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Tuesday, 25 May 2010 13:22


Legal Framework for the Fishing Industry.

Legal Framework for the Fishing Industry.


The Fisheries Act (Cap. 391 section 4):  


Provides the legal authority for this Fisheries Management Plan (FMP) in terms of “schemes for the management and development of fisheries in the waters of Barbados”.


The Chief Fisheries Officer is responsible for developing and keeping such schemes under review. The Act sets out the mandatory content, urges consultation in preparation and review, and requires that approval for implementation be obtained from the Minister. The FMP forms the basis for fisheries policy, management (both conservation and development), administration and the formulation or implementation of fisheries-related legislation. It may be reviewed at any time during the plan period, and readers are advised to consult the most current version.


Legislation is one of the most obvious and important expressions of the fisheries policy and planning. Following are some existing and planned legislation relevant to fishing in Barbados.




Existing legislation Fisheries Act (1993, amended 2000):


Based on the OECS harmonized legislation, covers formulating and reviewing fisheries management and development schemes; the establishment of a fisheries advisory committee; fisheries access agreements; local and foreign fishing licensing; sport fishing; registration of fishing vessels; construction and alteration of fishing vessels; fisheries research; fisheries enforcement and the obligation to supply information. Also specifies conservation measures such as prohibiting the use of any explosive, poison or other noxious substance; closed seasons, gear restrictions, creation of marine reserves. Gives the Minister responsible for fisheries the authority to create new regulations for the management of fisheries as and when necessary.




Fisheries (Management) Regulations (1998):


Includes:- mesh size restrictions for seine nets (3.81cm, stretched mesh, minimum size) and fish traps (3.18 cm at narrowest point); the mandatory installation of escape panels and identification marks on fish traps; prohibits the use of trammel nets and other entangling nets; prohibits the capture of lobsters carrying eggs or removing the eggs from lobsters (scrubbing); prohibits the capture, possession or sale of marine turtles, turtle eggs and turtle parts; bans the use of SCUBA for harvesting sea eggs; regulates the sea egg fishery through the designation of closed seasons and closed areas by the Minister responsible for fisheries, prohibits landing tunas of less than 3.2 kg live weight; stipulates that aquatic flora or fish to be used for ornamental purposes may only be fished with the written permission of the Chief Fisheries Officer, stipulates that corals may not be damaged, destroyed or fished without the written permission of the Chief Fisheries Officer. The maximum penalties for breaking of any these regulations are a fine of $50,000 and/or two years imprisonment.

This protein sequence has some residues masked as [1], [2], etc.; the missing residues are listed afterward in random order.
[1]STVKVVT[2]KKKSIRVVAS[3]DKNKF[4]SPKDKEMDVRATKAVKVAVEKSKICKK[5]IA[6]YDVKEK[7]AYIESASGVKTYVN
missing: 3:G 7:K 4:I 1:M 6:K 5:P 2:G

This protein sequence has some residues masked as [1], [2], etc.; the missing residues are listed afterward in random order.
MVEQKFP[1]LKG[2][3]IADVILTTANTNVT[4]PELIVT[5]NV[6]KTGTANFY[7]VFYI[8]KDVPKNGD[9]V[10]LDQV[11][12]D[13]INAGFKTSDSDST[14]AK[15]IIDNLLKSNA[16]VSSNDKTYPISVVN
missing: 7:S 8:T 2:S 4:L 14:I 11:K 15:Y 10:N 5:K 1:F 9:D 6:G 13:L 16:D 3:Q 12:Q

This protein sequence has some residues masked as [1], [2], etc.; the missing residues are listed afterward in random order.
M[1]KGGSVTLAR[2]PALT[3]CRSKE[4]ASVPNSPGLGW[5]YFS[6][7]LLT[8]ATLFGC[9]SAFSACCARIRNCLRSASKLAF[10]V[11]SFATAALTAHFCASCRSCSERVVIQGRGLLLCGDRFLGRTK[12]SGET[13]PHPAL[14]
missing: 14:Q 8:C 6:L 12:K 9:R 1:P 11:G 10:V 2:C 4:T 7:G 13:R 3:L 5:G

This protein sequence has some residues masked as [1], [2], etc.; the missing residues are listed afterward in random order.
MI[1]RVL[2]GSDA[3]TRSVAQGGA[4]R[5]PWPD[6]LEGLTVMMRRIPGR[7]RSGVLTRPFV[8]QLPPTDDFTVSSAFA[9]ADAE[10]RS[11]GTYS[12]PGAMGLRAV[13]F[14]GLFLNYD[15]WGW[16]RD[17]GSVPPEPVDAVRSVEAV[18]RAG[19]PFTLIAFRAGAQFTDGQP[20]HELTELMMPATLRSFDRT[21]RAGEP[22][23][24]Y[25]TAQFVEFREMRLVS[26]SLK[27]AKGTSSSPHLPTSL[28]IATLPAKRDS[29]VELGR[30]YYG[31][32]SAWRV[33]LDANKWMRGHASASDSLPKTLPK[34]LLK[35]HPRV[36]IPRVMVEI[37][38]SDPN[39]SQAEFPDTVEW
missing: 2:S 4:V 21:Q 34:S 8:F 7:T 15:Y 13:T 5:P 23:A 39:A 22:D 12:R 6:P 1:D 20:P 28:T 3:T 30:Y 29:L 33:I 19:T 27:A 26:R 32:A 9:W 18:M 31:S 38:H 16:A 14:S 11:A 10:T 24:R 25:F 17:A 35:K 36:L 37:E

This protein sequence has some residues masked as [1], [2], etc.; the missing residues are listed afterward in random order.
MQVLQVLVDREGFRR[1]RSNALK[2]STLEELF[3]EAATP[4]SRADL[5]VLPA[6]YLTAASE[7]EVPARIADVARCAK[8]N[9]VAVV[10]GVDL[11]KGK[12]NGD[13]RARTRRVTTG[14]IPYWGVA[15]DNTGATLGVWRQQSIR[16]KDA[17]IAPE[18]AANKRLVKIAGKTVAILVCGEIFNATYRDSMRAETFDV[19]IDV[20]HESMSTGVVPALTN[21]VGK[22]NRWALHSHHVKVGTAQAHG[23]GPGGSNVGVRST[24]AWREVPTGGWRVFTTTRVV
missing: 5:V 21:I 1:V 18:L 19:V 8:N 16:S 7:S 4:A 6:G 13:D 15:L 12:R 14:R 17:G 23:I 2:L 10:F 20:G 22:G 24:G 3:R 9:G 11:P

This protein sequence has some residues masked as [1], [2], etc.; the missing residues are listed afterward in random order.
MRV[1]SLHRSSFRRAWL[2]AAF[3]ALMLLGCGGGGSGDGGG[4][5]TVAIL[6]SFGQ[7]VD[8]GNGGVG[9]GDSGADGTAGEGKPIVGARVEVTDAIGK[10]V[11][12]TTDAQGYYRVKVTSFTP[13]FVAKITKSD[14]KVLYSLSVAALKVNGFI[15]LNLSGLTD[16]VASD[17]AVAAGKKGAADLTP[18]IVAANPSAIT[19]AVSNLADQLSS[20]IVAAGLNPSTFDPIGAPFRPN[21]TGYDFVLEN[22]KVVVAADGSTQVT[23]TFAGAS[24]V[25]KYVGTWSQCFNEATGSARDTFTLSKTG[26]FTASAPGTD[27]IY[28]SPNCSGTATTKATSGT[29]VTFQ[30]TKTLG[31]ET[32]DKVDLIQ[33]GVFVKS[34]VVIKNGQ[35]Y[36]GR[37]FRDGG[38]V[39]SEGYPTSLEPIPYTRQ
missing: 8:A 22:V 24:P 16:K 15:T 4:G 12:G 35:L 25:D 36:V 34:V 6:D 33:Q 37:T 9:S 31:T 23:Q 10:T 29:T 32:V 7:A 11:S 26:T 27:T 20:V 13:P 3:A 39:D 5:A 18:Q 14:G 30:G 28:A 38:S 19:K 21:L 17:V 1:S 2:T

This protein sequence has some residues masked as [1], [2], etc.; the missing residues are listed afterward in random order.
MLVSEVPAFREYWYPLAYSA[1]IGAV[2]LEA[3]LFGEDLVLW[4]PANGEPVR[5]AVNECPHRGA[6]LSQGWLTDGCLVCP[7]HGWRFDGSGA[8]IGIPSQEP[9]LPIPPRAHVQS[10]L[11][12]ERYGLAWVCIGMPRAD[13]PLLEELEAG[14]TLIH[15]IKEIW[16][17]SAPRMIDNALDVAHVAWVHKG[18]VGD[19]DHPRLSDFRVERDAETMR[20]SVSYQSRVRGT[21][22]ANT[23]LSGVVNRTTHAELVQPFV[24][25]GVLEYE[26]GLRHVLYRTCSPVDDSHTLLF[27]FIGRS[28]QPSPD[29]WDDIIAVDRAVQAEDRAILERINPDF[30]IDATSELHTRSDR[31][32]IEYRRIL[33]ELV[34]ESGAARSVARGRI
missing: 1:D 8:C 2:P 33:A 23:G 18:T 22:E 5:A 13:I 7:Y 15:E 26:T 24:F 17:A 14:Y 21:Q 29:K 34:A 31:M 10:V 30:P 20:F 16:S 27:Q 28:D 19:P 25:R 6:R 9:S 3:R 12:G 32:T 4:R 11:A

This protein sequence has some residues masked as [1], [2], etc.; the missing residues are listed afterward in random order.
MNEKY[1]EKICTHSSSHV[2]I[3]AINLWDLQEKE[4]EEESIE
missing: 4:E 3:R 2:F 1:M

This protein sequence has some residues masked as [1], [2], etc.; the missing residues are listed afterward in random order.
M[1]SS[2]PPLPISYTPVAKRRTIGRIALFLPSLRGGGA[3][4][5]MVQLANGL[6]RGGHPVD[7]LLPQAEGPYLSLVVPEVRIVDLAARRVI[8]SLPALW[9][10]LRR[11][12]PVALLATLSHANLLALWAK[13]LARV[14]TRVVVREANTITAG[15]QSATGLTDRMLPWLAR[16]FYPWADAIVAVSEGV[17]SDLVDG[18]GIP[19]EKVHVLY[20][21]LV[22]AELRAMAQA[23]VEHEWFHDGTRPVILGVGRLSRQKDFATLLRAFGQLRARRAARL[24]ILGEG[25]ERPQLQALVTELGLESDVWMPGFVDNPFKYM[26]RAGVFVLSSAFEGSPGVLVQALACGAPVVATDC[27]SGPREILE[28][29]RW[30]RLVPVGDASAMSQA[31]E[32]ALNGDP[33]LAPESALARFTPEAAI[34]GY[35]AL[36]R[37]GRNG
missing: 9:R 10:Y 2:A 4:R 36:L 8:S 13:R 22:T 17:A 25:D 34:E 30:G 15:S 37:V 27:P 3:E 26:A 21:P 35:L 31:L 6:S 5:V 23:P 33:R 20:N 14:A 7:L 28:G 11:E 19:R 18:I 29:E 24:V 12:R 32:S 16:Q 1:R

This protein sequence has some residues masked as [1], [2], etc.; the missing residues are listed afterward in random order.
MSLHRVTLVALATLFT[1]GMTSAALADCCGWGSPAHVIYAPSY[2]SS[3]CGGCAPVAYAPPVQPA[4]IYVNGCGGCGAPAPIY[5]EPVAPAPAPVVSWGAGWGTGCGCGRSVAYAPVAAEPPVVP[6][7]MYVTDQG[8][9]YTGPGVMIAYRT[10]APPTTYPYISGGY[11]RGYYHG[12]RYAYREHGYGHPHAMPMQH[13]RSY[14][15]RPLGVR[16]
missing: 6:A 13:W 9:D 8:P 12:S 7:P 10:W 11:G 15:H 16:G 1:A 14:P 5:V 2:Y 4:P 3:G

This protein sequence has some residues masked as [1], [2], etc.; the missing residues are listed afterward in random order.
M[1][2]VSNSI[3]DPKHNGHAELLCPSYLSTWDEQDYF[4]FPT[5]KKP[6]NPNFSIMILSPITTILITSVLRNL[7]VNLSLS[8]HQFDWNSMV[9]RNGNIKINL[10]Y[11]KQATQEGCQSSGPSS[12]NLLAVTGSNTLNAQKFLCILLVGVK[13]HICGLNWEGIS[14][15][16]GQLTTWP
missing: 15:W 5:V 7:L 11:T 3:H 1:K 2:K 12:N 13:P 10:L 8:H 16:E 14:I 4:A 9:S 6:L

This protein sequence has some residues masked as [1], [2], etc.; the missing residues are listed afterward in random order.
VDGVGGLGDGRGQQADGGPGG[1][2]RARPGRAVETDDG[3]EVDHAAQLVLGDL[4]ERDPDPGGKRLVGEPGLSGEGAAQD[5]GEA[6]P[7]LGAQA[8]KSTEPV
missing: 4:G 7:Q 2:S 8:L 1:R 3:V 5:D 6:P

Proposed legislation expected to be completed and entered into force shortly.


Fish Quality and Inspection Act and Regulations:


Will cover seafood safety and quality assurance to ensure that Barbados comes up to international standards in relevant areas, particularly affecting public health and trade.




Fisheries (Fees) Regulations:


Setting out fees for registration, inspection, licences, tractor service and others performed by the Fisheries Division. As an incentive, the fees payable by members of fishing industry organisations are intended to be 33% of those to be paid by non-members.




Fisheries Regulations:


Deal with almost everything else not specifically covered such as foreign fishing, safety at sea, scheduled forms, registration of fishing industry organisations, sportsfishing etc.




Aquaculture Regulations:


 Although perhaps initially included as a section in the Fisheries Regulations, will set out the requirements for aquaculture enterprises with emphasis on environmental management.




Fisheries related legislation


Linkages occur between legislation just as it does between the fisheries sector organisations. Several pieces of legislation not under the jurisdiction of the Minister responsible for fisheries or the Chief Fisheries Officer are relevant to the management of the fishing industry. Those listed below are only the most directly related. Other existing and planned environmental legislation will also influence fisheries.




Markets and Slaughterhouses Act (1958):


Registration of fish vendors, operation of fish markets, collection of fish tolls. This Act is expected to be replaced during the plan period.




Barbados Territorial Waters Act (1977):
Defines territorial and internal waters




Marine Boundaries and Jurisdiction Act (1978):
Defines waters of EEZ




Defense Act (1979):
Control and surveillance in the EEZ and territorial waters




Shipping Act (1994):
Registration and inspection of large vessels




Coastal Zone Management Act (1998):
Coastal resource management and planning




Marine Pollution Control Act (1998):
Prevention, reduction and control of marine pollution






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